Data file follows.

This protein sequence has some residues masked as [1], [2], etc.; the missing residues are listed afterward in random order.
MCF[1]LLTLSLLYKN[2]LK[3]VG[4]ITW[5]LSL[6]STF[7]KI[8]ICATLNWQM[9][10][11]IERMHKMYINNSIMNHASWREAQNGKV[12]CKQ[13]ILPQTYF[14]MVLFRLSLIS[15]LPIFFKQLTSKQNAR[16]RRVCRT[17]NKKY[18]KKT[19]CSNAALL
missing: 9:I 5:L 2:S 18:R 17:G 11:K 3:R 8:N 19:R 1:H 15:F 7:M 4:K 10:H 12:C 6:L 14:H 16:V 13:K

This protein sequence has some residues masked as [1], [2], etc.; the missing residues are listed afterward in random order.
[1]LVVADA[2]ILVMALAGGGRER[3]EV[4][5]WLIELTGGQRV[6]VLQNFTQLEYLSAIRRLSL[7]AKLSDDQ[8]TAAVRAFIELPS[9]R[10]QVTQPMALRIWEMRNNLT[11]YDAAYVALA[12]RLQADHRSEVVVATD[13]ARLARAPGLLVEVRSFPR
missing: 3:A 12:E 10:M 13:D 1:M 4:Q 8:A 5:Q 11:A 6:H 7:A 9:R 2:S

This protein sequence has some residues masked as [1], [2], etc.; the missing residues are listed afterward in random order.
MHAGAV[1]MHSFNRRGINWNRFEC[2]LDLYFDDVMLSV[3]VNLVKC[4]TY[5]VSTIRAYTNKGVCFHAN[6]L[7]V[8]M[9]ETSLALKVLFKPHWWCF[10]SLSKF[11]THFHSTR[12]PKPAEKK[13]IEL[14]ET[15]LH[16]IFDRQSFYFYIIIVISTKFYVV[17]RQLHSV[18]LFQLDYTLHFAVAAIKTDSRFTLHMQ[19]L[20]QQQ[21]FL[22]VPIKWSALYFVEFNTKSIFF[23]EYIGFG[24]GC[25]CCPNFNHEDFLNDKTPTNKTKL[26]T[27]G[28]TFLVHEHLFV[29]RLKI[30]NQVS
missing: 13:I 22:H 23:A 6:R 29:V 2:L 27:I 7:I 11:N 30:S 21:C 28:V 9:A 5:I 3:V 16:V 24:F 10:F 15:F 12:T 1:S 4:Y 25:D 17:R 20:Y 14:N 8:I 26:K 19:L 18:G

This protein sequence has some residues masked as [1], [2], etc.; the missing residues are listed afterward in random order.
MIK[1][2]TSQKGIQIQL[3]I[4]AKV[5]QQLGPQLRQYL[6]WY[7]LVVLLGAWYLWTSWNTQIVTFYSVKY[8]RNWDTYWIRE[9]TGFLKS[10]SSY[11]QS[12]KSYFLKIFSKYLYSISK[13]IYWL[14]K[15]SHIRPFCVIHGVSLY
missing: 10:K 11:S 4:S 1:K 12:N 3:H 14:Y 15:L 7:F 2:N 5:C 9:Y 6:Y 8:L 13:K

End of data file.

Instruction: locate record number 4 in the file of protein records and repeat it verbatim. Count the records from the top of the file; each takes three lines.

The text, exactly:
This protein sequence has some residues masked as [1], [2], etc.; the missing residues are listed afterward in random order.
MIK[1][2]TSQKGIQIQL[3]I[4]AKV[5]QQLGPQLRQYL[6]WY[7]LVVLLGAWYLWTSWNTQIVTFYSVKY[8]RNWDTYWIRE[9]TGFLKS[10]SSY[11]QS[12]KSYFLKIFSKYLYSISK[13]IYWL[14]K[15]SHIRPFCVIHGVSLY
missing: 10:K 11:S 4:S 1:K 12:N 3:H 14:Y 15:L 7:F 2:N 5:C 9:Y 6:Y 8:L 13:K